Thursday, August 28, 2008

Scotiabank Sets-up Fund Manager with Chinese Bank

  
Financial Post, Duncan Mavin, 28 August 2008

Bank of Nova Scotia is joining forces with a Chinese bank to launch a new fund manager, marking the Canadian bank's first foray into China's burgeoning wealth-management industry.

Scotiabank was named yesterday by Bank of Beijing as its partner in a planned joint venture in documents filed to the Shanghai Stock Exchange.

The Canadian bank has agreed to take a 33% stake, valued at about US$15-million, in a China-based joint venture that, pending regulatory approval, will be called Bank of Beijing Scotiabank Asset Management Co. Ltd. The firm will design and market a wide variety of mutual funds to retail and institutional customers through the Bank of Beijing's growing national branch network.

"This is an exciting opportunity for Scotiabank to grow our operations in China by partnering with one of China's leading banks," Rob Pitfield, executive vice-president, international banking, said in a statement.

China's fund-management industry is forecast to expand at an annual rate of 25% over the next few years, reaching US$1.4-trillion of assets under management by 2016, according to consultants McKinsey & Co.

Some local fund managers have been battered by steeply declining stock prices of late -- the Shanghai composite index has lost almost two-thirds of its value since peaking last October. That makes Scotiabank's timing pertinent, said Peter Alexander, head of Shanghai-based fund management consultancy Z-Ben Advisors.

"In China, when the timing looks a bit trying, that's the best time to get in," Mr. Alexander said. The Chinese fund-management industry will suffer fluctuating fortunes as it develops but in the long term China's demographics and rising wealth will support significant growth, he added.

Sino-foreign fund-management joint ventures were first authorized by China's regulators six years ago. They now account for half of the China's 60 fund-management firms, and include Fullgoal Fund Management Co. Ltd,, in which Scotiabank's domestic rival Bank of Montreal is a minority partner.

Almost all of the sino-foreign joint ventures are successful, said Mr. Alexander, even though they usually run into problems at some stage either because the shareholders fall out or because of operational difficulties. "It's the nature of the joint-venture beast," Mr. Alexander added.

Scotiabank, which has made no secret of its attempts to beef up its Canadian wealth-management capabilities, already has a small stake in China's financial-services industry, including an investment in a bank in Xi'an, in western China. The Canadian bank has also been trying for several years to negotiate a position in the Bank of Dalian in northeast China; so far Scotiabank has succeeded in signing a "strategic cooperation memorandum" with the Bank of Dalian, outlining the Canadian bank's intention to "explore a strategic partnership by way of a minority investment."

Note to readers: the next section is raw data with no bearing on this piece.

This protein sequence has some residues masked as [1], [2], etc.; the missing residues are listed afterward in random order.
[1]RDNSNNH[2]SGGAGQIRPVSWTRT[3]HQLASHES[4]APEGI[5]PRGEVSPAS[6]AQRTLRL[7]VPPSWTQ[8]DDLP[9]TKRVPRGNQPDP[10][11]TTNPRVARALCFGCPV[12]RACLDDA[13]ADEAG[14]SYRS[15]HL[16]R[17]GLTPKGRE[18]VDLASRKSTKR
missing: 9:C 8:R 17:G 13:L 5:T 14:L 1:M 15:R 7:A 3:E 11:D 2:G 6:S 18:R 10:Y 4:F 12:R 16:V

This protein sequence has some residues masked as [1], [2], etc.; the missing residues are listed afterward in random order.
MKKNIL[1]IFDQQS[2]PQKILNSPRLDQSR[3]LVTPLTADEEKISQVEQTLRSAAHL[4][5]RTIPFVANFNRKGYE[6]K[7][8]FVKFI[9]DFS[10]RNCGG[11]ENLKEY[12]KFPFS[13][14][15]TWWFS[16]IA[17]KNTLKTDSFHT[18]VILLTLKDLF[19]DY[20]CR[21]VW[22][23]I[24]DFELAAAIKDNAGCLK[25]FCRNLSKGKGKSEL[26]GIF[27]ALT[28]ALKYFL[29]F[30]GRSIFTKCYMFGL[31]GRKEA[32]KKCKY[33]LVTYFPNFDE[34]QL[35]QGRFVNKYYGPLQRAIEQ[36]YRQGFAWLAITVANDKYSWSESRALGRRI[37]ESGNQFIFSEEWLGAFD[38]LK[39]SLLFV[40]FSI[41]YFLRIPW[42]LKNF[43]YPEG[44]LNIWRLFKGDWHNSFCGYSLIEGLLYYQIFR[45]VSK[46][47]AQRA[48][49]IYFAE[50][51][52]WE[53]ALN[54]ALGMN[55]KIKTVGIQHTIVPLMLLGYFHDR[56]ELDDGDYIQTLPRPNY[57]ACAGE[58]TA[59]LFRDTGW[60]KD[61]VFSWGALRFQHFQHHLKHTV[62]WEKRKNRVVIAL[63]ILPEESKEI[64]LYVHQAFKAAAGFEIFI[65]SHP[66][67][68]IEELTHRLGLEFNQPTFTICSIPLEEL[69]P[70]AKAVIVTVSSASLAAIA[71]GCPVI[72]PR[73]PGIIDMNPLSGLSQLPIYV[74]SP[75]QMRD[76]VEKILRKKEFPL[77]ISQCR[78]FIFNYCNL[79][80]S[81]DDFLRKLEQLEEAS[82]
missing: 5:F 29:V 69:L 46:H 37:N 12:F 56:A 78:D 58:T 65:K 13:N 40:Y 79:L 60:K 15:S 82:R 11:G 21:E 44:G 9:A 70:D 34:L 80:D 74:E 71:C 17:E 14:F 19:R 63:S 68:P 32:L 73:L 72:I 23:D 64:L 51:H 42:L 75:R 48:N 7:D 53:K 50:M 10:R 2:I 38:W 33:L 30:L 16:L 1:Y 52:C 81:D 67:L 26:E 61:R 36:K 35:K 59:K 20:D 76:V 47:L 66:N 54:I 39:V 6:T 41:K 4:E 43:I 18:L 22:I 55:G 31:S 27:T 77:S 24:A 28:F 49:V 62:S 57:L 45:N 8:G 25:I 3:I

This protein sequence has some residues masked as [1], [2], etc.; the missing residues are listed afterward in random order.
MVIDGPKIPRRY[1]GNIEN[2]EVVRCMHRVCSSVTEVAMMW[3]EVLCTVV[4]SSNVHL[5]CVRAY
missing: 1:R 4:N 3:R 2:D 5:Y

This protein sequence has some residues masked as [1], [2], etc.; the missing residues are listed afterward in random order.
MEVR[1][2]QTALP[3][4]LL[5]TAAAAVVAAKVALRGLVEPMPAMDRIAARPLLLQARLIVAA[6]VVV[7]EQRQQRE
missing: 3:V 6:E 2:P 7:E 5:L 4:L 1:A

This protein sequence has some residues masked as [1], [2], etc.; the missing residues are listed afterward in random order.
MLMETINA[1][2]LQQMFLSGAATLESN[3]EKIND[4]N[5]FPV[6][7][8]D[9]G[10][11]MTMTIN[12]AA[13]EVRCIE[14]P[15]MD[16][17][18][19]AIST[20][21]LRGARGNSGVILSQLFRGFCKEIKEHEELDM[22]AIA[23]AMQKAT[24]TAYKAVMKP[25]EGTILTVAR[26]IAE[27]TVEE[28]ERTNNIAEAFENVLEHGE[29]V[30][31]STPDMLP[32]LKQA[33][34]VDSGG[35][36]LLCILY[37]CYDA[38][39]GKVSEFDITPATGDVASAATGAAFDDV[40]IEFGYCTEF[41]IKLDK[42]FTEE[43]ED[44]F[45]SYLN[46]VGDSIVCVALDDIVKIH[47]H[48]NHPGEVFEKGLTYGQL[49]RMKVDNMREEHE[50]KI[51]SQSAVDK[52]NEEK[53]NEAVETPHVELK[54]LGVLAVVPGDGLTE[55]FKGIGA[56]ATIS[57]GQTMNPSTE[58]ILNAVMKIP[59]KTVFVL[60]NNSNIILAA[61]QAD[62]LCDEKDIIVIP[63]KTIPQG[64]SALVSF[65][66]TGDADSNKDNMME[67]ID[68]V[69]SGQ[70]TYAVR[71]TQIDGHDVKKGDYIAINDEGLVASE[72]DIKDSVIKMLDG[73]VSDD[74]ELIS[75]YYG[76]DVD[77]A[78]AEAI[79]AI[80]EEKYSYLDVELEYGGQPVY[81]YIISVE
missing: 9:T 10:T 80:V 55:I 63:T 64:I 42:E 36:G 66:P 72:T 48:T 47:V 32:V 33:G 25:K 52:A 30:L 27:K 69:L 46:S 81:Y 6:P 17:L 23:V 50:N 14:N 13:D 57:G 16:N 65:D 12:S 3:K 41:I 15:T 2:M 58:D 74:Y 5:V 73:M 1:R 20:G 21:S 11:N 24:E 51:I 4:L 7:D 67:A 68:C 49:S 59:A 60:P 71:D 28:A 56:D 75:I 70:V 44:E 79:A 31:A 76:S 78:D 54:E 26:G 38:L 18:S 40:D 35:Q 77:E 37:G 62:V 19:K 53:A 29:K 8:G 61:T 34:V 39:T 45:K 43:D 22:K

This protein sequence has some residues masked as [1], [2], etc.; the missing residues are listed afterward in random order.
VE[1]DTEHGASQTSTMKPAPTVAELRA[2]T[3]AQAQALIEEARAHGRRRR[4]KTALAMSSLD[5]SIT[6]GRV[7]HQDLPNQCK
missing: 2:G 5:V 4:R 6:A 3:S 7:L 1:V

The bank's fund-management joint venture with Bank of Beijing could also face some challenging regulatory hurdles. It is too early to tell when the fund manager will be operational and when the first fund may be launched, said a source close to the negotiations between the two banks. The joint venture has yet to be given approval by regulators, the source added. Chinese rules do not explicitly permit banks from setting up fund-management joint ventures, though a handful of banks have been given special dispensation to do so.

Bank of Beijing is a city commercial bank -- one of the 114 smaller city-based banks in China's multi-layered banking industry -- operating mostly in the Chinese capital, as well as nearby Tianjin and also Shanghai. The bank, in which Dutch financial services giant ING Groep N. V. has a 16% stake, has total assets of about 363-billion yuan (US$53-billion) and is China's biggest city bank in terms of assets. Yan Zhubing, the chairman, said this week Bank of Beijing is planning to expand its branch network nationwide, according to Xinhua news.

Sources said executives of the Chinese bank have been casting around the idea of a fund-management joint venture for the past year.

In its statement to the Shanghai Stock Exchange, it said the bank's directors resolved to establish a fund-management company with registered capital of 300-million yuan (US$44-million). In addition to Scotiabank, there may be another as-yet-unnamed third partner in the joint venture, the Bank of Beijing's statement indicated.

By the Numbers:
• China's asset-management market
• 138 million investor accounts.
• $380-billion in assets under management.
• 230% compound annual growth rate over the past three years ending Dec. 31, 2007.
• 8.2 million Bank of Beijing customers hold co-branded mutual-fund products.
Source: Bank of Nova Scotia
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